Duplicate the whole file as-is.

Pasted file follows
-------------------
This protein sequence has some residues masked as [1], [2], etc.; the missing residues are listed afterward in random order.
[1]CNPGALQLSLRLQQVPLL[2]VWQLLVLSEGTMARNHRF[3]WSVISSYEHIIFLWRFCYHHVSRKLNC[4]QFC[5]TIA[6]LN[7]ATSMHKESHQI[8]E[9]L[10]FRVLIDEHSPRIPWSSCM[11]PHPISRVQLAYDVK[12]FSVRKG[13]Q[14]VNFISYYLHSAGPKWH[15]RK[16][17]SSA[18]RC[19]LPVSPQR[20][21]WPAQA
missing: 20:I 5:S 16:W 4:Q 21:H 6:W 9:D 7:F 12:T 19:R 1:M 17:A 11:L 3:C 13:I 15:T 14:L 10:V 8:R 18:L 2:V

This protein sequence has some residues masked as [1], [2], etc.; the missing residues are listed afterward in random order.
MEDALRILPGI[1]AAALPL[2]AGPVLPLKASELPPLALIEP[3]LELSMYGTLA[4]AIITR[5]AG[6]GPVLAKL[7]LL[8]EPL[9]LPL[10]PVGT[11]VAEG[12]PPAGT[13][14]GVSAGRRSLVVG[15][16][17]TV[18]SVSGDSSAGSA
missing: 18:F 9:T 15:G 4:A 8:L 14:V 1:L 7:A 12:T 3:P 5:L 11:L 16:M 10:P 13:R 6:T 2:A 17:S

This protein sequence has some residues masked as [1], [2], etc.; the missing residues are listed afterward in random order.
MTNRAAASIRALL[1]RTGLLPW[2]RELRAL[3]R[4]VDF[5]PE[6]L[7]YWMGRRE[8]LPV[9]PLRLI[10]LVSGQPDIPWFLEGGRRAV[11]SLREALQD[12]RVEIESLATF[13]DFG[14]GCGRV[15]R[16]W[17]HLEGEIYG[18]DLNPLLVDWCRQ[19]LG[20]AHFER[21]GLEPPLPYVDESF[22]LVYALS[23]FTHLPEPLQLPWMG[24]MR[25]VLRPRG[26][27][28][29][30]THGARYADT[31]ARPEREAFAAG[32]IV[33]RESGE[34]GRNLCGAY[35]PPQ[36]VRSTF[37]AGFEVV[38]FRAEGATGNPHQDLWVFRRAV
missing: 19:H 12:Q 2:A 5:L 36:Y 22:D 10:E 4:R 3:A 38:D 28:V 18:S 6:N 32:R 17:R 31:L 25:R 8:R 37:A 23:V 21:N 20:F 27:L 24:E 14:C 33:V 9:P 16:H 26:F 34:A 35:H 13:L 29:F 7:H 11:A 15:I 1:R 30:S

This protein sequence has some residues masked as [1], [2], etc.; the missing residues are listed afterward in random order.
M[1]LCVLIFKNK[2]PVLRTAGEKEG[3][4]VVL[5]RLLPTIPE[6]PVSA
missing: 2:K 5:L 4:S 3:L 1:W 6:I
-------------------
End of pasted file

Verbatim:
This protein sequence has some residues masked as [1], [2], etc.; the missing residues are listed afterward in random order.
[1]CNPGALQLSLRLQQVPLL[2]VWQLLVLSEGTMARNHRF[3]WSVISSYEHIIFLWRFCYHHVSRKLNC[4]QFC[5]TIA[6]LN[7]ATSMHKESHQI[8]E[9]L[10]FRVLIDEHSPRIPWSSCM[11]PHPISRVQLAYDVK[12]FSVRKG[13]Q[14]VNFISYYLHSAGPKWH[15]RK[16][17]SSA[18]RC[19]LPVSPQR[20][21]WPAQA
missing: 20:I 5:S 16:W 4:Q 21:H 6:W 9:D 7:F 12:T 19:R 1:M 17:A 11:L 3:C 13:I 15:T 14:L 10:V 8:R 18:L 2:V

This protein sequence has some residues masked as [1], [2], etc.; the missing residues are listed afterward in random order.
MEDALRILPGI[1]AAALPL[2]AGPVLPLKASELPPLALIEP[3]LELSMYGTLA[4]AIITR[5]AG[6]GPVLAKL[7]LL[8]EPL[9]LPL[10]PVGT[11]VAEG[12]PPAGT[13][14]GVSAGRRSLVVG[15][16][17]TV[18]SVSGDSSAGSA
missing: 18:F 9:T 15:G 4:A 8:L 14:V 1:L 7:A 12:T 3:P 5:L 11:L 16:M 10:P 13:R 6:T 2:A 17:S

This protein sequence has some residues masked as [1], [2], etc.; the missing residues are listed afterward in random order.
MTNRAAASIRALL[1]RTGLLPW[2]RELRAL[3]R[4]VDF[5]PE[6]L[7]YWMGRRE[8]LPV[9]PLRLI[10]LVSGQPDIPWFLEGGRRAV[11]SLREALQD[12]RVEIESLATF[13]DFG[14]GCGRV[15]R[16]W[17]HLEGEIYG[18]DLNPLLVDWCRQ[19]LG[20]AHFER[21]GLEPPLPYVDESF[22]LVYALS[23]FTHLPEPLQLPWMG[24]MR[25]VLRPRG[26][27][28][29][30]THGARYADT[31]ARPEREAFAAG[32]IV[33]RESGE[34]GRNLCGAY[35]PPQ[36]VRSTF[37]AGFEVV[38]FRAEGATGNPHQDLWVFRRAV
missing: 19:H 12:Q 2:A 5:L 36:Y 22:D 10:E 4:R 3:A 38:D 28:V 18:S 6:N 32:R 17:R 31:L 25:R 8:R 37:A 23:V 21:N 20:F 27:L 24:E 14:C 33:V 9:P 16:H 26:F 34:A 35:H 13:L 29:F 7:H 11:A 15:I 1:R 30:S

This protein sequence has some residues masked as [1], [2], etc.; the missing residues are listed afterward in random order.
M[1]LCVLIFKNK[2]PVLRTAGEKEG[3][4]VVL[5]RLLPTIPE[6]PVSA
missing: 2:K 5:L 4:S 3:L 1:W 6:I